• Those with normal blood pressure and stiffer arteries also had an elevated risk of type 2 diabetes compared with the ideal vascular function group.
  • Participants with high blood pressure and normal artery stiffness had the lowest risk of type 2 diabetes.

If you think that’s surprising, you’re not alone…

“We were surprised to find that people with increased arterial stiffness were more likely to develop Type 2 diabetes, whether they had high blood pressure or not,” Wang said. “These results provide strong evidence that measuring arterial stiffness may be a better predictor than blood pressure in determining an individual’s future risk of Type 2 diabetes.”

One thing to note is that the study defines hypertension by the Chinese and international standard of 140 mm Hg/90 mm Hg or greater resting blood pressure. The guideline from the American Heart Association in the U.S. considers hypertension to be blood pressure of 130 mm Hg/80 mm Hg or higher.

They also found that this dangerous combo of high blood pressure and stiffer arteries was more likely to occur in:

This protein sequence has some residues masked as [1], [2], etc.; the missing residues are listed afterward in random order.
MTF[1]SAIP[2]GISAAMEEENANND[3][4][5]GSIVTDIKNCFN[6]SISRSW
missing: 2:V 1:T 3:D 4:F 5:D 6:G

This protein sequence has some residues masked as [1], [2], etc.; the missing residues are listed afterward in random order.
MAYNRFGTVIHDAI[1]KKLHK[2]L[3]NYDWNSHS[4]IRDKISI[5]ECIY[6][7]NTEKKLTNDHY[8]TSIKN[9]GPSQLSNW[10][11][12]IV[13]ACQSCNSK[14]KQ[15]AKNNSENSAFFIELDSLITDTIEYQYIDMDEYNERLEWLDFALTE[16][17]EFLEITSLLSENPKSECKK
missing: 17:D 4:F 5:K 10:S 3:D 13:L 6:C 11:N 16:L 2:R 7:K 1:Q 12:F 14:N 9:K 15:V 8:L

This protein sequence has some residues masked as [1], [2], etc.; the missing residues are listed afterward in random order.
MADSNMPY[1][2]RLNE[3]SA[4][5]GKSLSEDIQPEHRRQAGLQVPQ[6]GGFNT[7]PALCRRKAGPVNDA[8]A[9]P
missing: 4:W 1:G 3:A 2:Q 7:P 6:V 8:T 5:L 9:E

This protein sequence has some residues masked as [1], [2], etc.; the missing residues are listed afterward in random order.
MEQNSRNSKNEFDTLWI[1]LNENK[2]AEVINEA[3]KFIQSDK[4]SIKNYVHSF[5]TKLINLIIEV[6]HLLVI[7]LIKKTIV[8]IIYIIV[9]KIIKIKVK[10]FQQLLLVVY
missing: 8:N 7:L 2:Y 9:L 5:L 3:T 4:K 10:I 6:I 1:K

• Men
  • Older people
  • Those who had a higher body mass index and higher heart rate and reported smoking and drinking alcohol

As if the news wasn’t bad enough, those with increased arterial stiffness also had higher fasting blood glucose and cholesterol levels compared to participants who did not.

“These findings provide new insight into the prevention of type 2 diabetes, indicating that early detection and treatment for high blood pressure and arterial stiffness may help reduce the risk of developing type 2 diabetes,” Wang says.

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Supporting your arteries

The American Heart Association says several healthy lifestyle choices will reduce your risk of type 2 diabetes by keeping your heart healthy. They identify them as “Life’s Essential 8” and it’s great advice to follow — so check out the link for their checklist.

But how can you keep your arteries from stiffening up? Turns out there is one thing you can do right away…